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Tucson Weekly Gypsy Feat

Ökrös Brings The Spirit Of The Nomad Musician Back To The Desert.

By Mari Wadsworth

SEPTEMBER 13, 1999:  LIKE SWEATER VESTS, banana seats and horn sections, traditional music seems to be enjoying something of a retro resurgence. Here at the end of the century, as pop music (and pop culture, for that matter) hovers on the verge of being so formulaic as to look like a cloning experiment gone awry, enterprising young musicians are looking further back than ever for something new, something relevant, something inspirational.

America has certainly spawned its own new-folk heroes and heroines, from the bluegrass, banjo-toting Gillian Welch to more underground successes like New Orleans' Klezmer All-Stars and Tucson's own Crawdaddy-O Brass Band. Jamaican ska, Mexican mariachi music, Spanish flamenco, Tibetan chanting, Australian digeridoos -- all have made their way into the texture of pop, sometimes in the most unlikely places. Everything new, it seems, is old.

Enter the Ökrös Ensemble, a seven-member band that's traveled all the way from Budapest to bring the so-called Gypsy music of Hungary and Transylvania to the masses. Hopefully, they'll come. Because centuries before documentary filmmakers and the Internet, the musical world's info highway owed a debt of gratitude to the nomadic Gypsy musicians who traveled from Northern India to Eastern Europe, North Africa and Spain, creating as well as preserving a variety of sounds and instruments as they did.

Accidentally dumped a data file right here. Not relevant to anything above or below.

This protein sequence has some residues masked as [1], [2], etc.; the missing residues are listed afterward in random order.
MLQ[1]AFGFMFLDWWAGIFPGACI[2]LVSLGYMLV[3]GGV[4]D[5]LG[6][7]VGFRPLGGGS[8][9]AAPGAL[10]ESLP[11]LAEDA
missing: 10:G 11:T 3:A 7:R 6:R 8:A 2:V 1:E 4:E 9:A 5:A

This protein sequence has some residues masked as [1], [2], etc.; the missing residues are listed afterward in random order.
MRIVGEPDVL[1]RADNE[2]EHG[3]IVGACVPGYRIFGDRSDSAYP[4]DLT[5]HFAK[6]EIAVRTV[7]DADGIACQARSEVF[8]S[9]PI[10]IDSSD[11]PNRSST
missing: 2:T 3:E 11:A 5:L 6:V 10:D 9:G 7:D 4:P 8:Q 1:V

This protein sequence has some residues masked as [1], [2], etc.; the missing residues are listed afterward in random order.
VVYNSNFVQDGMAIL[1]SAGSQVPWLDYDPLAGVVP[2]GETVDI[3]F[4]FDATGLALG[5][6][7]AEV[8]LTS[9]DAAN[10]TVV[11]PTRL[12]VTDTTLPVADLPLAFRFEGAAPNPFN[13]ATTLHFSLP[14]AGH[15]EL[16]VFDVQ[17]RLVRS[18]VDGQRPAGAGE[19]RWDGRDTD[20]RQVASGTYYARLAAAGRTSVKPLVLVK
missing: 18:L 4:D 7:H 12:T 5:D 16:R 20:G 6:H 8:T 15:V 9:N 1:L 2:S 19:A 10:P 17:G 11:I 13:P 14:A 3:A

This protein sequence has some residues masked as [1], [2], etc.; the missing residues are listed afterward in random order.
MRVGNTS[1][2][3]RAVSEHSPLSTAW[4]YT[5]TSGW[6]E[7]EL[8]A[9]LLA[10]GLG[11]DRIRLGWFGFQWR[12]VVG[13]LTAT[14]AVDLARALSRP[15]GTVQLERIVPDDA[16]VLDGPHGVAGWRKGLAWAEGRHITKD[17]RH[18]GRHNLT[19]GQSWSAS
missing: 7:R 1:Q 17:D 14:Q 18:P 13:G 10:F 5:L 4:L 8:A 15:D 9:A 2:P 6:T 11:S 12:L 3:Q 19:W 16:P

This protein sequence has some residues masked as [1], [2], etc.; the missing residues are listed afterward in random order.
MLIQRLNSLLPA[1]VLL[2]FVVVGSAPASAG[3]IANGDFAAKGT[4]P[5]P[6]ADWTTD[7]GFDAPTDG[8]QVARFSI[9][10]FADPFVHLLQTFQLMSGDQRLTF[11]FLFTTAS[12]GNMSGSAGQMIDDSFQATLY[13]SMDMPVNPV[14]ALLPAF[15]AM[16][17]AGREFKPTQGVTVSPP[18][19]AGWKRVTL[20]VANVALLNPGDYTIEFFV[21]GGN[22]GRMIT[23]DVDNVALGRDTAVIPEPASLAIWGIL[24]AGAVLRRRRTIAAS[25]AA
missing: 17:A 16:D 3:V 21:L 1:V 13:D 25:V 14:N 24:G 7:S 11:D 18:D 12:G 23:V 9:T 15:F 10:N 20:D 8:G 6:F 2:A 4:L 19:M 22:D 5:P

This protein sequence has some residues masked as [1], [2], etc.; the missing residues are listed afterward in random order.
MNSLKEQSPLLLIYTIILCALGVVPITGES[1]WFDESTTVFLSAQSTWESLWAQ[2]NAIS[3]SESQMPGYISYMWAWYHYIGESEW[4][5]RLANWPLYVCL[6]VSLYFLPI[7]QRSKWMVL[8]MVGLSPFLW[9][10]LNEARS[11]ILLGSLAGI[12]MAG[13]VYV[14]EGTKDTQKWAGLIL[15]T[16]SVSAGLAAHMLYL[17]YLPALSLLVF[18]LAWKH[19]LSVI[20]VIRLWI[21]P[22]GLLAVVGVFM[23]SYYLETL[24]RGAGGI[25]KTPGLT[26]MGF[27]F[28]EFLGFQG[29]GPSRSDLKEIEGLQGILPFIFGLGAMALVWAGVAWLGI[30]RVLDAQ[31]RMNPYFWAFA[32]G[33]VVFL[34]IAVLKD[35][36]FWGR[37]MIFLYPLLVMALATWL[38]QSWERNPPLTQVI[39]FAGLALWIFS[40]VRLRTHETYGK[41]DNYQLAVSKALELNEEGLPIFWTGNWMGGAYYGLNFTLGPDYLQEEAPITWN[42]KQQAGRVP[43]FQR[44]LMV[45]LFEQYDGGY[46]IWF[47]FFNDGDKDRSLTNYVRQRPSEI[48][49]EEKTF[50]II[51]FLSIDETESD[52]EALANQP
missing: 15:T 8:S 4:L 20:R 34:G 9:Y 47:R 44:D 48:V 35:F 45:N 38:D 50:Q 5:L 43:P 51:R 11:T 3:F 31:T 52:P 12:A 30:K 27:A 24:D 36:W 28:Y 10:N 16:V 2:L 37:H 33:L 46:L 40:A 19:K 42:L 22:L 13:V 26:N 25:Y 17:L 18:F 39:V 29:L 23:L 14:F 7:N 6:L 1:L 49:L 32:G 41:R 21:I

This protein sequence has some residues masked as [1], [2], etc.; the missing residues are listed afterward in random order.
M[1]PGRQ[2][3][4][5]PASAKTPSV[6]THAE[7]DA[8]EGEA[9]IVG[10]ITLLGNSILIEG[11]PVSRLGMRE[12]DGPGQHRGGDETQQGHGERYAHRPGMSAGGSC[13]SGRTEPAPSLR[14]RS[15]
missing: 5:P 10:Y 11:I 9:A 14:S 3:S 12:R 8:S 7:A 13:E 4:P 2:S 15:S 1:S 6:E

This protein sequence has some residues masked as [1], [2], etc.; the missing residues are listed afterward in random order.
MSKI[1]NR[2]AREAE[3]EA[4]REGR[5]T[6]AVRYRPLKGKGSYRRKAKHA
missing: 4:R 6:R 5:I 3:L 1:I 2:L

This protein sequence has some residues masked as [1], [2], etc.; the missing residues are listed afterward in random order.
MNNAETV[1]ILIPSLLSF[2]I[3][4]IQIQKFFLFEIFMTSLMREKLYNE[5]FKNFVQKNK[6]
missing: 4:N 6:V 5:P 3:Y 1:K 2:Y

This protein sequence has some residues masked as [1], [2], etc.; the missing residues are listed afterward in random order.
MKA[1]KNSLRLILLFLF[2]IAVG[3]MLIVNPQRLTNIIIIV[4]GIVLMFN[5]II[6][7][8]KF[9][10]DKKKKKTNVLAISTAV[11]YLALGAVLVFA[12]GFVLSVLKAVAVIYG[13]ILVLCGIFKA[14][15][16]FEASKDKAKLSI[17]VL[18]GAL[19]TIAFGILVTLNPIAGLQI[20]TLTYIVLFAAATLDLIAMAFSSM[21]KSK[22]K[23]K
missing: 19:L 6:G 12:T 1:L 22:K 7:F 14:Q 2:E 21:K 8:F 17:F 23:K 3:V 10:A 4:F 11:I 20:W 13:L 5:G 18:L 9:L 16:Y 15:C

Folk is the original pop music, historically played in villages and on street corners, in dancehalls and at weddings, in every corner of the world. And Ökrös, led by violinist Csaba Ökrös, is the leading folk revival band in Hungary. Just as The Chieftains have for Celtic music, so has Ökrös, in collaboration with some of Eastern Europe's best musicians, brought a new and revitalized infusion of regional folk and jazz influences to audiences in Europe and North America.

Joining Ökrös in Tucson was Ági Szalóki, a young vocalist whose avid research (including long hours traveling from village to village to learn songs from the last surviving informants of those traditions) shines brilliantly in vocals that are beautifully refined and deeply emotional.

Hammered dulcimer (cimbalom) artist Kálmán Balogh, a graduate of Budapest's Liszt Academy of Music, is a concert and jazz musician as well as disciple of the Gypsy music tradition. Internationally acclaimed, he's helped establish the Hungarian cimbalom as a contemporary instrument.

Paired with violinist Sándor Fodor (a.k.a. Neti), himself one of those vital mentors at age 78, the Ökrös ensemble achieves a truly unique musical experience -- an intensity and authenticity that takes the best of Ökrös' young, virtuoso musicians and forges it with the passion and vibrancy of Neti's six decades of experience, recalling a world centuries old, when music was the mainstay of both artistic expression and entertainment.

To hear them play is to hear history resonate and exhale, on the taut strings of fiddle, lute, viola and bass; and in the haunting melodies of Szalóki's mesmerizing voice. It's good music for the nomadic at heart: part requiem and part siren song, it'll make you long for places you've never been, as if they were calling you home.


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